Energy Security: U.S. Must Make Hard Choices

The current U.S. energy mix is geopolitically, environmentally and economically unsustainable, requiring the nation to make tough choices regarding its future use of fossil fuels, nuclear energy and renewable power, says a report from the American Security Project, a bipartisan policy and research organization chaired by former Sen. Gary Hart.

American’s Energy Choices” is a more subtle reading than what often passes for energy-security analysis in the mainstream political discussion, and unlike similar reports from liberal and conservative think tanks, it doesn’t outline a precise course on the thorny energy-security question. Instead, it attempts to analyze the full spectrum of security impacts that flow from use and reliance on different types of energy.

energy security, American Security Project

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Importantly, it acknowledges that “energy security does not depend on the percentage of supply that is imported,” pointing out that “in a world of globally traded commodities, it is no longer possible to be truly energy independent: even domestically produced energy sources are subject to fluctuations in global commodity markets.” So while acknowledging that reliance on foreign oil has negative consequences – driving down the value of the dollar and hurting American competitiveness – the report doesn’t fixate on increasing domestic fossil fuel production. Energy security, it says, “comes from flexibility, competition, and redundancy.”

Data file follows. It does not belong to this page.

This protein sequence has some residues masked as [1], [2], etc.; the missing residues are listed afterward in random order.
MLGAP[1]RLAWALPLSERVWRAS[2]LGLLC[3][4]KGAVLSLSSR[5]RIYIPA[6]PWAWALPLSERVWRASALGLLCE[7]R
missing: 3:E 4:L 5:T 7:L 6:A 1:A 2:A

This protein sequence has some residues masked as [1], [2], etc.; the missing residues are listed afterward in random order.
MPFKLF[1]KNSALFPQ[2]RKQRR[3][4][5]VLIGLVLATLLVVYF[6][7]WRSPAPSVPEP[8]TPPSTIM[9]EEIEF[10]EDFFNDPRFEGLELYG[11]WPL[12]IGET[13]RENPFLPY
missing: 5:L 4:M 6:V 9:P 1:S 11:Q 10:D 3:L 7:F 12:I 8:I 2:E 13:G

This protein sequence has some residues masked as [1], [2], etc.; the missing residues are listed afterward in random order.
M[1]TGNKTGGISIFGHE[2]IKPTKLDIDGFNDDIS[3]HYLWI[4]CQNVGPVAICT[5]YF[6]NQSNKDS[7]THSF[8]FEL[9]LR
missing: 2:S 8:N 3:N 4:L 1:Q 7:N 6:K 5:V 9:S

Which is where renewables come into play. “There needs to be a coherent strategy to use more renewable power in transportation,” the report says. “Only by giving consumers a choice about how to fuel their cars will policymakers be able to break the grip that oil has on transportation. “

The report also recognizes an environmental sustainability component to energy security. There might be political divisions regarding man-made climate change, but “even if policymakers are skeptical of the scientific basis for the theory of climate change, a prudent, precautionary course in the face of uncertainty would demand that some action be taken,” the report says.

Pete Danko is a writer and editor based in Portland, Oregon. His work has appeared in Breaking Energy, National Geographic's Energy Blog, The New York Times, San Francisco Chronicle and elsewhere.

1 Comment

  • Reply August 10, 2011

    Bruce McFarling

    Wow! Giving consumer a choice on how to fuel their cars! How about giving consumers on whether they have to have a car to get around? Shouldn’t an ability to text while traveling without endangering everyone around you be an option on the menu?

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